Australia, the Big country, has space to burn, yet when their cities grew, the houses lined up cheek-by-jowl. Were they cowed by the infinity of the landscape or simply trying to recreate the congestion of London they left behind? Paradoxically, in New Zealand, settlers cut from the same cloth looked at a rougher terrain and headed for the hills. We put a distance between our houses to match the one between ourselves. We are uncomfortable with intimacy. Where we are timorous, Australians are confident.
This confidence has burst through the roof in a house in Balmain where architects Tony Chenchow and Stephanie Little have lifted the lid on an existing terrace house. They’ve kept the historical façade and built a contemporary home behind it, inverting the social order with the bedrooms on the bottom and the living spaces above. Here the roof has been replaced with a massive skylight that opens the room to the heavens and allows light to suffuse the room past huge louvre blades. Across an internal courtyard, a modern kitchen is contained below a softly undulating ceiling.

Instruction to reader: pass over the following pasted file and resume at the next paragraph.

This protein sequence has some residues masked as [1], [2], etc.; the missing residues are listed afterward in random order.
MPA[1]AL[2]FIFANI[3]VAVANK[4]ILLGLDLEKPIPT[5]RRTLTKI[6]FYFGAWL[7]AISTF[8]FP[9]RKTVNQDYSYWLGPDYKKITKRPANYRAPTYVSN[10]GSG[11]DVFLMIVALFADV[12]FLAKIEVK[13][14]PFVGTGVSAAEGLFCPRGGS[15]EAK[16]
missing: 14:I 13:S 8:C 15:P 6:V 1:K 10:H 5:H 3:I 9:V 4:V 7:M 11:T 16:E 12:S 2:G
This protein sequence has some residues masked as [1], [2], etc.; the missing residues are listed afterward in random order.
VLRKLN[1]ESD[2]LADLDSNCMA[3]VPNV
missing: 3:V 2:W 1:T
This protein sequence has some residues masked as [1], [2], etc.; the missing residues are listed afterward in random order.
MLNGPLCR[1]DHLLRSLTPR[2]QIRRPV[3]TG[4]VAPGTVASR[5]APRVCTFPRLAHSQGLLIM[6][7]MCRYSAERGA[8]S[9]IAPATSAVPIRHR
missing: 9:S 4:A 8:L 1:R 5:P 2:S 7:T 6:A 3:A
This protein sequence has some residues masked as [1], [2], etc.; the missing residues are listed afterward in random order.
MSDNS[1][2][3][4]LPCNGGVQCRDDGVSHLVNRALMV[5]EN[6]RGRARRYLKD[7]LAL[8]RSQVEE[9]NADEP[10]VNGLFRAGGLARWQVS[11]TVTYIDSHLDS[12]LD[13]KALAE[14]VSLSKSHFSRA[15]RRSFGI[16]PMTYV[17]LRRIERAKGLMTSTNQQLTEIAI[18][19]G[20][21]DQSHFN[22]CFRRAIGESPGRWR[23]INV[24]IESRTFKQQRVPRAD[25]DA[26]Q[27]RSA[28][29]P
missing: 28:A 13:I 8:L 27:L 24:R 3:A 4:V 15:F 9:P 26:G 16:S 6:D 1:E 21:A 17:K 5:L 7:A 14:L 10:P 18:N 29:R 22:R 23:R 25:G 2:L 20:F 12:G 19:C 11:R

This is architecture that is tight across the shoulders but holds its head up high. In looking to the sky it creates a vertical release from the world around it. The house keeps its secrets behind its beautifully preserved historical façade, which keeps its obligations to the street. Assertive not arrogant, confident not brash. Only in Australia.